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27 Dec 2019 | Indus Basin Initiative

When water flows up: How the hydro ram pump can potentially increase arable land size in Gilgit-Baltistan

Ajaz Ali

4 mins Read

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Water-lifting technology using hydro-ram pumps, uphill water tanks, and gravity-fed drip irrigation system (Source Renewable World)

Farmers in Gilgit-Baltistan have the odds stacked against them. The local economy lags behind other provinces in Pakistan because despite people’s considerable dependence on agriculture, conditions are not conducive: limited arable land and arid landscapes; small landholdings (<0.73 ha on average per landowner) dominated by subsistence agriculture; dwindling irrigation supplies; and seasonal shifts due to climate change. Under these circumstances, agricultural productivity is neither enough to feed the rapidly growing population nor sufficient to meet market demands. For mountain communities in Gilgit-Baltistan to ensure their food security and enhance their livelihoods, the arable land area needs to be expanded through innovative and efficient water resource management technologies and improved farming practices. Hydro ram pumps could be the solution to allay farming woes in Gilgit-Baltistan.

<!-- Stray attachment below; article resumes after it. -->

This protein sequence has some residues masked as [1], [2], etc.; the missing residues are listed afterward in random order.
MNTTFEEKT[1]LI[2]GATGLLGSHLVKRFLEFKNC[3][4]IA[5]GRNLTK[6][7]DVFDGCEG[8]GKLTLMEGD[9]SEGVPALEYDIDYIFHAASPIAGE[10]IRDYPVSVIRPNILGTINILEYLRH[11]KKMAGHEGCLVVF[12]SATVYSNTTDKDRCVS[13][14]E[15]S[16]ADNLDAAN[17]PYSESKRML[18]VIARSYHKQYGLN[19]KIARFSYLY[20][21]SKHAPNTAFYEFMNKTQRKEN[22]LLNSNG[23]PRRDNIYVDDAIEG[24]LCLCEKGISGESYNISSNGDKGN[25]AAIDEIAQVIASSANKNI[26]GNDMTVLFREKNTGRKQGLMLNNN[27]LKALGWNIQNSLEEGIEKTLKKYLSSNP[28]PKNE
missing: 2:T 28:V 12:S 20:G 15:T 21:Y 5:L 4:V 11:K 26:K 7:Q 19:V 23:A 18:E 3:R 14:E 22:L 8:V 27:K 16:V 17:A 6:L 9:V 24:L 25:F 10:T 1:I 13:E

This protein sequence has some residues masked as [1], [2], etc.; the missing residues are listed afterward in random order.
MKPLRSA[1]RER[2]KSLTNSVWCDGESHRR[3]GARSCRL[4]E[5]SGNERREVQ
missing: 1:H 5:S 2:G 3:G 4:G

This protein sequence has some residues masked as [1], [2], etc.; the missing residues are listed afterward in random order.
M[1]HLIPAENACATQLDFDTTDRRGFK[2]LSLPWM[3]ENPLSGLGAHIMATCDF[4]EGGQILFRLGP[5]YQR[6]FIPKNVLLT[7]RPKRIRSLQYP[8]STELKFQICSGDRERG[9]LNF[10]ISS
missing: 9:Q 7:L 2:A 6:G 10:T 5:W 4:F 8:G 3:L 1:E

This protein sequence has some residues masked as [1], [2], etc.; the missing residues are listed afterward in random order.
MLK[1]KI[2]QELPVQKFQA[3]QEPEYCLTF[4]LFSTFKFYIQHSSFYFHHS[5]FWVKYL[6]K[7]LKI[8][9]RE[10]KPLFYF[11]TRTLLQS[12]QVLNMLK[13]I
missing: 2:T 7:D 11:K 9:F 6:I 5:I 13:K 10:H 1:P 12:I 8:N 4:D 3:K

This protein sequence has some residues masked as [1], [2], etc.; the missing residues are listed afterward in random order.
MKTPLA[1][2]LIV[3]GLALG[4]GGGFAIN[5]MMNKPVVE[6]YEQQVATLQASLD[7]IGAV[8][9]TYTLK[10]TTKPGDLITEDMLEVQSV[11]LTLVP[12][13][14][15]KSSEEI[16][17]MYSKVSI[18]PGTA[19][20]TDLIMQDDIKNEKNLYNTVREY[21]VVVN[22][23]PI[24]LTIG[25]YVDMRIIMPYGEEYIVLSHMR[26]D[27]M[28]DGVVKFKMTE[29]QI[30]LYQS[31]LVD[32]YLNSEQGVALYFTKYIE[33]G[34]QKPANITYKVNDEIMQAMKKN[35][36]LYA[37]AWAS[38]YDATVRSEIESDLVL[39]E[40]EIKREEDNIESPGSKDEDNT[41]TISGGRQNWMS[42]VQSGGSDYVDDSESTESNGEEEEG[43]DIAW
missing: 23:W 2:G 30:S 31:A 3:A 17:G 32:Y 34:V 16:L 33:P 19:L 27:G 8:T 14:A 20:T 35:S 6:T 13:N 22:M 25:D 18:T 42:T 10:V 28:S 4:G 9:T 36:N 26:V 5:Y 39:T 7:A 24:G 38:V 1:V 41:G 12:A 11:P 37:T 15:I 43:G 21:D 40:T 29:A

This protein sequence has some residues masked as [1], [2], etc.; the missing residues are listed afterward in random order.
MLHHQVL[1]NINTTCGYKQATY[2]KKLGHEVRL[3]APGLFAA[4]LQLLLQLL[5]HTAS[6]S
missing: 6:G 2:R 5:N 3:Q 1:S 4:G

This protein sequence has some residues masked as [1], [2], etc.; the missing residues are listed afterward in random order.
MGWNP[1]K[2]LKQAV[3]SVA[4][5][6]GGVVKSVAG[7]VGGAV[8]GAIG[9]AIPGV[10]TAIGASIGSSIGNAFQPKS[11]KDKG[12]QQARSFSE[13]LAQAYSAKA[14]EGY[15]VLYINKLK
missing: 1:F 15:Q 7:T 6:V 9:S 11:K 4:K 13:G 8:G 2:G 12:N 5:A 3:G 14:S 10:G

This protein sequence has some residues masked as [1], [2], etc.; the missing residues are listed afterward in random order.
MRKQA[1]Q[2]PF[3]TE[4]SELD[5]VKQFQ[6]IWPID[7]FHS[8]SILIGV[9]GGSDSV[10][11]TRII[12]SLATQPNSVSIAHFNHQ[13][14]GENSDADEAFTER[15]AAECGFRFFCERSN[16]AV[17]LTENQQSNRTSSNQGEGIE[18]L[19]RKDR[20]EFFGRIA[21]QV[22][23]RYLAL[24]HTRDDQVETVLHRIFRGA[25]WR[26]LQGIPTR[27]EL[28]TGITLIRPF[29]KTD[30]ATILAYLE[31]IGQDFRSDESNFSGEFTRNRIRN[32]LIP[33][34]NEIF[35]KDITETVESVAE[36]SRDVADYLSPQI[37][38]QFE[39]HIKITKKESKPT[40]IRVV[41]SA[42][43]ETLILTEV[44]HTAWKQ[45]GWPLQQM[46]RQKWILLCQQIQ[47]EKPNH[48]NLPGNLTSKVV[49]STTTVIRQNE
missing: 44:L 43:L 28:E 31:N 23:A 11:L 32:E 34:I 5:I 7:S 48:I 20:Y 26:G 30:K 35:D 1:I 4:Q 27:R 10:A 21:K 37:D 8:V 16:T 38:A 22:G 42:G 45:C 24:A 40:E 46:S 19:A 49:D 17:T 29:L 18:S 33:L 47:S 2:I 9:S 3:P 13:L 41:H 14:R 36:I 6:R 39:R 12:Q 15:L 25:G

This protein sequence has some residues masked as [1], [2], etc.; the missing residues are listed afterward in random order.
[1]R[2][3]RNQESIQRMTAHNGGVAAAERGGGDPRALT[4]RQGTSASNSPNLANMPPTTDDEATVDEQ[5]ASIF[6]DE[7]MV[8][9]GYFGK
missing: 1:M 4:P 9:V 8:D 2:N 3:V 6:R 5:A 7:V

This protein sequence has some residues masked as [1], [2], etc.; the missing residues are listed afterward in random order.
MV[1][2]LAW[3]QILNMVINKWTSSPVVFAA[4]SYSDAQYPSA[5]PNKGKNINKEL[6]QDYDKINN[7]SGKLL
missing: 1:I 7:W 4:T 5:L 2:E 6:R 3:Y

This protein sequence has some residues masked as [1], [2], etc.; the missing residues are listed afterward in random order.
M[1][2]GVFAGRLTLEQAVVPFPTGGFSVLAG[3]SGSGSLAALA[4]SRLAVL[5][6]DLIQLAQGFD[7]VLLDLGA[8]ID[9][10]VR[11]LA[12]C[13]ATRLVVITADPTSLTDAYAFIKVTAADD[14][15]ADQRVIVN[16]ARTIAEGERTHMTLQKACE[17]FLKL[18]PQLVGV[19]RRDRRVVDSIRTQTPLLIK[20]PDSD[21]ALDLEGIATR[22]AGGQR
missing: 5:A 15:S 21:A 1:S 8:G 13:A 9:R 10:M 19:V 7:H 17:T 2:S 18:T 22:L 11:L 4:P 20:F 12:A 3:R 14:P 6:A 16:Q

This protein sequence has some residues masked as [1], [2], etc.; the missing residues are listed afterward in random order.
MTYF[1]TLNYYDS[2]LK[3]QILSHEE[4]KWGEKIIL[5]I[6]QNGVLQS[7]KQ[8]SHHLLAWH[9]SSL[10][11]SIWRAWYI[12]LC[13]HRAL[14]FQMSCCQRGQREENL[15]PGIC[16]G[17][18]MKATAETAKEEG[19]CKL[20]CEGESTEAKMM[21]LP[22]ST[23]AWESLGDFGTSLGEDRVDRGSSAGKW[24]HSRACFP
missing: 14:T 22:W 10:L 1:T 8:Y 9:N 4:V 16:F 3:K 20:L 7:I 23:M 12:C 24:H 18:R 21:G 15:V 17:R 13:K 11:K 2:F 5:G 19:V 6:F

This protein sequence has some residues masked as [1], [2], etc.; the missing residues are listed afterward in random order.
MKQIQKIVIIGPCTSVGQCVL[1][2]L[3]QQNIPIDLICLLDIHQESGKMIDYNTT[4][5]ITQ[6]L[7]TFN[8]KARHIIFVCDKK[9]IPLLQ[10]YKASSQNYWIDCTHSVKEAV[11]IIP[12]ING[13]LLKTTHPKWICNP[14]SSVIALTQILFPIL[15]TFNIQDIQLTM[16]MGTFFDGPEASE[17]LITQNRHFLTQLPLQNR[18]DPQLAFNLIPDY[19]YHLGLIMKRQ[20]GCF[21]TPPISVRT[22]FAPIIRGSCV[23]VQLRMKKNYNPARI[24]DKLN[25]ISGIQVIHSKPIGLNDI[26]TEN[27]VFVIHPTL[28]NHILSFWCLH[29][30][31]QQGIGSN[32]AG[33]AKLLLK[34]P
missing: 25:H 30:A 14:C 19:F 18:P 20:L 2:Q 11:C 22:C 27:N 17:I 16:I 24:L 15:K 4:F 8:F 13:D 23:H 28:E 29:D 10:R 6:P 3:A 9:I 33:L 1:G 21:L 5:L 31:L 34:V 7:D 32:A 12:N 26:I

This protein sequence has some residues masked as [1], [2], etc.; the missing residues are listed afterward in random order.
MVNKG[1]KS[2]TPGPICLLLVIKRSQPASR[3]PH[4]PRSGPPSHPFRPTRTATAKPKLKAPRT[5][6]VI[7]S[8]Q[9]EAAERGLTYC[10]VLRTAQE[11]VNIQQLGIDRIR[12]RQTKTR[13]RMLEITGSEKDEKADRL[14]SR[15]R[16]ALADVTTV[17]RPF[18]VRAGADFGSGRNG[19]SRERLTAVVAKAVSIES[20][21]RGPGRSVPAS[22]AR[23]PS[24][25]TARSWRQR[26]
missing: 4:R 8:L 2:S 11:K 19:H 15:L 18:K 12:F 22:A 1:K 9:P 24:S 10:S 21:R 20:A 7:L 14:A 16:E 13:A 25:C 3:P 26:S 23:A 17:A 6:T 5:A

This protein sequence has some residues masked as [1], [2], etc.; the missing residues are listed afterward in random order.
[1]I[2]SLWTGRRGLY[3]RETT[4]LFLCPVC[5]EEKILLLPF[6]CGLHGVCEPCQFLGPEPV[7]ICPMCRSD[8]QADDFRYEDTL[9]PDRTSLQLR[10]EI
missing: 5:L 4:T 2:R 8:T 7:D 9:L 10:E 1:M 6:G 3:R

Inefficient on-farm water management techniques aggravate the situation by causing water losses and lower yields. Local farmers have also not received institutional support to incorporate innovative solutions for improved agriculture, water use, and food and energy management. The dire agriculture situation is compounded by labour shortages as a result of high out-migration among men (41%), insufficient research and development, and lack of agricultural extension services.

River water lifting has therefore become inevitable in the wake of water scarcity and climate change. The hydro ram pump is a self-actuating river water-lifting pump that lifts water from a position near the water source to a higher location. It is particularly suited to Gilgit-Baltistan, where swathes of land are left unirrigated precisely because water sources are downhill. Hydro ram pumps do not require any source of energy or fuel other than the kinetic energy of the water itself, need minimal annual maintenance, and also work in streams with higher sediment or salt concentrations.

To help mountain communities in Gilgit-Baltistan use innovative water resource management technologies and practices, ICIMOD joined hands with the World Wide Fund for Nature – Pakistan (WWF-Pakistan) in 2015 to identify and pilot some innovative technologies. To this end, a local-level partners’ consortium led by WWF-Pakistan was established, harnessing the experiences and expertise of the following member organizations: Pakistan Council of Research on Water Resources (PCRWR), Mountain Agricultural Research Centre (MARC), Karakoram International University (KIU), and the Aga Khan Agency for Habitat (AKAH). The consortium piloted many technologies and practices, including solar pump for water lifting, community-based flood early warning system, alley cropping, mulching, and high-efficiency drip irrigation system. Among such technologies, the hydro ram pump has been very well received by farming communities in Pakistan.